This article includes recommendations for two books & an online therapy service that help with social anxiety. Some of our links may grant you a significant discount and we may earn a commission, which supports the maintenance of our website.
You have just been called up in class. “Please read this passage out loud for all of us.“, the teacher says.
You take a deep breath while checking how long the paragraph is. It is an entire page.
Your heart rate increases, you feel the adrenaline running through your body, your breath gets short.
While you start reading with a shaky voice, you try your best to calm down. Unfortunately without success.
You run out of air and your voice cracks up. You stop reading, as the words just won’t come out of your mouth any longer.
As embarrassed as you could feel, you raise your head to see the reactions of your classmates.
Some seem confused, others seem to be having the time of their lives, pointing their fingers at you while laughing.
Your teacher shakes her head, “Well, this was disappointing.“, before asking another student to get the job done.
You lower your head, hold back your tears, and can only think of one question: Why?
Why Do You Get Anxious When Reading Out Loud?
If you identify with the above scenario, it is likely that you have had similar experiences and find yourself clueless as to why you get so anxious when reading out loud in front of others.
Anxiety when reading aloud, such as in a class setting, is triggered by an excessive fear of being negatively evaluated and often leads to a fear of the anxiety itself. Attempts to control or reduce the anxiety symptoms usually exacerbate them, which can then result in a full-blown panic attack.
People who suffer from this phenomenon have usually made negative experiences in similar scenarios in the past.
For example, you may have been criticized for committing reading errors or your classmates may have laughed about your performance.
Because of this negative memory, your brain rings an alarm whenever you encounter a similar situation.
Psychologists call this process fear conditioning.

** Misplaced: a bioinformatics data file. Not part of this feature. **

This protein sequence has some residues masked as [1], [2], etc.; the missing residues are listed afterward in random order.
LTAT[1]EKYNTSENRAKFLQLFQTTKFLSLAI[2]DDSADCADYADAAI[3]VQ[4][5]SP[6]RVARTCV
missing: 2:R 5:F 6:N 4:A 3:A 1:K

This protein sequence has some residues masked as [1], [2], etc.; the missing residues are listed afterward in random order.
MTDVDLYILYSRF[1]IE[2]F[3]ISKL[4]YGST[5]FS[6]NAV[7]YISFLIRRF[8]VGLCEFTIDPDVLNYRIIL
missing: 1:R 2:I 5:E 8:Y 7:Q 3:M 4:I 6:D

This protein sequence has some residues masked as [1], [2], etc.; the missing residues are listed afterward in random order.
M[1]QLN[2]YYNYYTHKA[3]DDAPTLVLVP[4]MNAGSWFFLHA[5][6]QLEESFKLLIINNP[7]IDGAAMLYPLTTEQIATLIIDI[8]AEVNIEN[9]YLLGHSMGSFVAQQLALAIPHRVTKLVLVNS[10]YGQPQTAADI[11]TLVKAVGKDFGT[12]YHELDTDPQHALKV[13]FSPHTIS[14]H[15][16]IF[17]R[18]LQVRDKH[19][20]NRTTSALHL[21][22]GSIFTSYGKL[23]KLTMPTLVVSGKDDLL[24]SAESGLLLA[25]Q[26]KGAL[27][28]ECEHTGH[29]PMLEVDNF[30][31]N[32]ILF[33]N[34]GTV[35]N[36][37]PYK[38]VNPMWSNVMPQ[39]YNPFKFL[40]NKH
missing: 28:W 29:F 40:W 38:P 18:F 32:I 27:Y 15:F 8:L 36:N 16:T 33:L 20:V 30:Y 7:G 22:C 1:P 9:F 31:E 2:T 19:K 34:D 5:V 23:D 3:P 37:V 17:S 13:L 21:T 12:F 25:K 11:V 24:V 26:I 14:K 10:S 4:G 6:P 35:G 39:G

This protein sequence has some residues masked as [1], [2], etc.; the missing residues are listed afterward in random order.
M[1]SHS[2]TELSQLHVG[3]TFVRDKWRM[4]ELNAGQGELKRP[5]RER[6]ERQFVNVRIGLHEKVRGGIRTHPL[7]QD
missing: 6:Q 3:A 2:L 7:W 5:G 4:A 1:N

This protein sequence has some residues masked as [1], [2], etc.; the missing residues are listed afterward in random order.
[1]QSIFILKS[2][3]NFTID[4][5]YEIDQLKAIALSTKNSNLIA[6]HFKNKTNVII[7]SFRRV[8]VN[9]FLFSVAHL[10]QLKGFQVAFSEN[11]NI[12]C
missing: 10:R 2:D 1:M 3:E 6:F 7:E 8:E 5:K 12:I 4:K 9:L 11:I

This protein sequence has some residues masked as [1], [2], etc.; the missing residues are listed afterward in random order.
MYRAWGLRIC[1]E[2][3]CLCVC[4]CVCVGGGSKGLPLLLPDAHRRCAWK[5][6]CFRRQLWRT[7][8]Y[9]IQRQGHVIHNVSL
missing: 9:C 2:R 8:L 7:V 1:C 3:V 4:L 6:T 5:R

Fear conditioning occurs when the brain associates a neutral stimulus, such as being called up to read out loud, with a negative stimulus, such as being laughed at by classmates.
The result is an anxiety reaction whenever you are faced with the stimulus that was initially neutral (being called up to read out loud).
But that’s not the whole story yet. A certain level of fear and arousal when reading aloud to others is somewhat normal.
That is, most people get fairly nervous when having to expose themselves to others, such as when giving a presentation or reading a text in front of a larger group.
The real problem arises when people do not tolerate their anxiety and try to fight and control it.
People who fall into this category are typically highly alert to any internal changes that may indicate an anxiety reaction.
For example, when your teacher asks you to read out loud a certain text passage, you tune in to your bodily sensations to see if you are feeling any anxiety.
You may keep an eye on your heart rate, your breath, your perspiration, any signs of shaking, the firmness of your voice, and so on.
By directing your attention to these sensations, you are likely to perceive any potential changes in arousal.
Because you regard such changes as dangerous (because they mean you are getting more anxious), you are likely to have an additional anxiety reaction as a result.
As you try to control your incrementing anxiety, you are pouring gasoline on the fire. Your conscious attempts to calm down end up making you more anxious.
At this point, you interpret your increasing anxiety as an even bigger threat. This triggers yet another anxiety reaction.
This vicious cycle of anxiety reinforces itself until you can no longer read properly and need to stop.
There it is: You just experienced a panic attack.
How to Prevent Anxiety & Panic When Reading Aloud?
Now that you understand what happens inside your mind and body during these anxiety reactions, let’s have a closer look at what you can do about them.
1. Allow Feelings of Anxiety to Arise
One of the main reasons your anxiety goes overboard is very likely that you interpret any sign of arousal as potential danger.